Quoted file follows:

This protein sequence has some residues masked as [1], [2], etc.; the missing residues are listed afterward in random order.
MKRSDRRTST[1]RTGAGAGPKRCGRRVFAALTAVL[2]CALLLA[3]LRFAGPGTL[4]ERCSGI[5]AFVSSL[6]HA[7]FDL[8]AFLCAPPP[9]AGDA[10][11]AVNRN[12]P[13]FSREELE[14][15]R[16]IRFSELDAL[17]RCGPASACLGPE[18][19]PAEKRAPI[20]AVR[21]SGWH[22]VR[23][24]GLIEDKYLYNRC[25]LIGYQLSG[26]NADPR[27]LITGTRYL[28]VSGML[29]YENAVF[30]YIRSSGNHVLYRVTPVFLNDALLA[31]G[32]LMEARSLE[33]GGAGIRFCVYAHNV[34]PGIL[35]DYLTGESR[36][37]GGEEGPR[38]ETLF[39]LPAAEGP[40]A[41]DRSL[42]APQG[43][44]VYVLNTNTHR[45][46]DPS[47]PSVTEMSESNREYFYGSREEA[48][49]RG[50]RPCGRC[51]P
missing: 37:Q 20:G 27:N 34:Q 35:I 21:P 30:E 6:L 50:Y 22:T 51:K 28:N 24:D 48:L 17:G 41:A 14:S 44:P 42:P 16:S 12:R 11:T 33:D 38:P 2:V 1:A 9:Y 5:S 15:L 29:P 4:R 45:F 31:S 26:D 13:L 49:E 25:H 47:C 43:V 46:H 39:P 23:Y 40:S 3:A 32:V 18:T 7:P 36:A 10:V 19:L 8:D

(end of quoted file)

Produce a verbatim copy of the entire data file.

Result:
This protein sequence has some residues masked as [1], [2], etc.; the missing residues are listed afterward in random order.
MKRSDRRTST[1]RTGAGAGPKRCGRRVFAALTAVL[2]CALLLA[3]LRFAGPGTL[4]ERCSGI[5]AFVSSL[6]HA[7]FDL[8]AFLCAPPP[9]AGDA[10][11]AVNRN[12]P[13]FSREELE[14][15]R[16]IRFSELDAL[17]RCGPASACLGPE[18][19]PAEKRAPI[20]AVR[21]SGWH[22]VR[23][24]GLIEDKYLYNRC[25]LIGYQLSG[26]NADPR[27]LITGTRYL[28]VSGML[29]YENAVF[30]YIRSSGNHVLYRVTPVFLNDALLA[31]G[32]LMEARSLE[33]GGAGIRFCVYAHNV[34]PGIL[35]DYLTGESR[36][37]GGEEGPR[38]ETLF[39]LPAAEGP[40]A[41]DRSL[42]APQG[43][44]VYVLNTNTHR[45][46]DPS[47]PSVTEMSESNREYFYGSREEA[48][49]RG[50]RPCGRC[51]P
missing: 37:Q 20:G 27:N 34:Q 35:I 21:P 30:E 6:L 50:Y 22:T 51:K 28:N 24:D 48:L 17:G 41:A 14:S 44:P 42:P 16:S 12:R 11:T 33:D 38:P 2:V 1:A 9:Y 5:S 15:L 29:P 4:R 45:F 31:S 26:D 13:L 49:E 25:H 47:C 43:V 46:H 39:P 23:Y 40:S 3:A 32:V 18:T 7:P 36:A 10:V 19:L 8:D